• Svetlana posted an update in the group Group logo of Customer Experience CultureCustomer Experience Culture 6 years, 7 months ago

    There was one very good Sushi restaurant close to my house that we always used to go to. Their food was amazing, staff was friendly and caring, beautiful atmosphere and great overall experience. Not too long ago, it was bough by a different company and the only things they changes were the name (slightly changed) and people who worked there. The menu, food, design, hours – everything else stayed the same. But because of different managements and people, their organization culture has changed dramatically and it was very noticeable by us, customers.
    The way staff responded to requests and questions, the way they communicated between each other and treated other customers – everything showed a poor culture. Regardless of the fact that the price, physical environment and price remained the same – the experience was completely different now, and the restaurant was no longer on my favorites list. In fact, i don’t even remember the last time I was there.
    Customer Experience Culture is definitely the area of any organization that cannot be ignored and is vital for building quality relationships with the customers.

    • This is very typical and i have seen this a number of times, even when a company doesnt change hands. Unless the culture is worked at, monitored and every member of staff is committed to the idea, there will be issues.

      So many things can influence the way staff will behave, and even if you have spent a long time building up a culture it only takes two or three bad instances to undermine all the previous good work.

      It would be interesting actually to truly understand how many bad interactions a good company can tolerate before customers dont return and alternatively how many good interactions customers require to make it a favorite destination.

    • Agree, it would be very interesting to see that. It will probably take way more good interactions to earn customers’ favorable impression than bad interactions. One bad interaction can ruin the whole experience and impression. It is important to build loyal customer relationships that can minimize the risk of losing a customer due to one bad interaction as loyal customers are also more forgiving.

    • Yes Svetlana, you are so right! For example in the past, each month I was buying magazines in one kiosk which is located inside the metro just on my way home from work and I always walk past it. But one day, I went as usual to the kiosk to look through magazines and select which magazine to buy and the seller suddenly asked me with a rude tone: “Will you buy or just looking? ‘. I replied that I´m just looking at the moment. His question humiliated me and his tone of voice discouraged any desire to buy anything from him. After this incident it´s like a year that I never come in this kiosk and don´t buy there absolutely anything, even though I walk past it every day. In such cases, I always ask myself the question: “Is the owner / seller doesn´t understand how important it is to treat their customers with respect and kindness when you have so many competitors and you’re not a monopolist, and the customer can always go to your competitor?”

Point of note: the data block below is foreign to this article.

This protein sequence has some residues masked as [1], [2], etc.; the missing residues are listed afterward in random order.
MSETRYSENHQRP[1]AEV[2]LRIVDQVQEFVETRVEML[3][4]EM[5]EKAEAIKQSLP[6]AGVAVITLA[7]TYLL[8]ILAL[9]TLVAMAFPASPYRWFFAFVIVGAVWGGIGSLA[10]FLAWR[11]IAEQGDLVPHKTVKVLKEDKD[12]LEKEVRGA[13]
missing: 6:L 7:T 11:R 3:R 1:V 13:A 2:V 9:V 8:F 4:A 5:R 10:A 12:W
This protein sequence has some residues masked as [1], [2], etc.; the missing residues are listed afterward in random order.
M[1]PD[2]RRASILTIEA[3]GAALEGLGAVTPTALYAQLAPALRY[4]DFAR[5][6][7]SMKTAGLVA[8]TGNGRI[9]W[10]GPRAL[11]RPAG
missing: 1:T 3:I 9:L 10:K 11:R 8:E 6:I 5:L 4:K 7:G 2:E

• Interesting topic is how to keep the Customer Experience Culture and maybe adopt it when you buy a company? how to save the loyality of the customers?
      What is coming to my head is that you need to keep key people from the old team which are ‘culture holders’ and motivate them by certain measurable KPI to further success of a new company.
      Like Sberbank did with Troika (though don’t know how successful it was).
      But this works I think only when you are happy with current qulaity of CEC.

    • I completely agree with you, Alexander. If a company buys another one with intentions to continue their culture and organizational processes, it would be definitely beneficial to keep key personnel or even everyone who contributed to building successful environment.

    • With food that is what happens. Restaurants are not just selling you food, they are also selling you the atmosphere of the restaurant and the experience of being catered to. When one item is not being done properly, in this case the people providing the experience, then it falls apart. It is hard to make this apply to other industries, though, because restaurants focus on three different customer desires unlike other industries that just focus on one. Banks are there because we want some financial products, so this experience wouldn’t apply to a bank.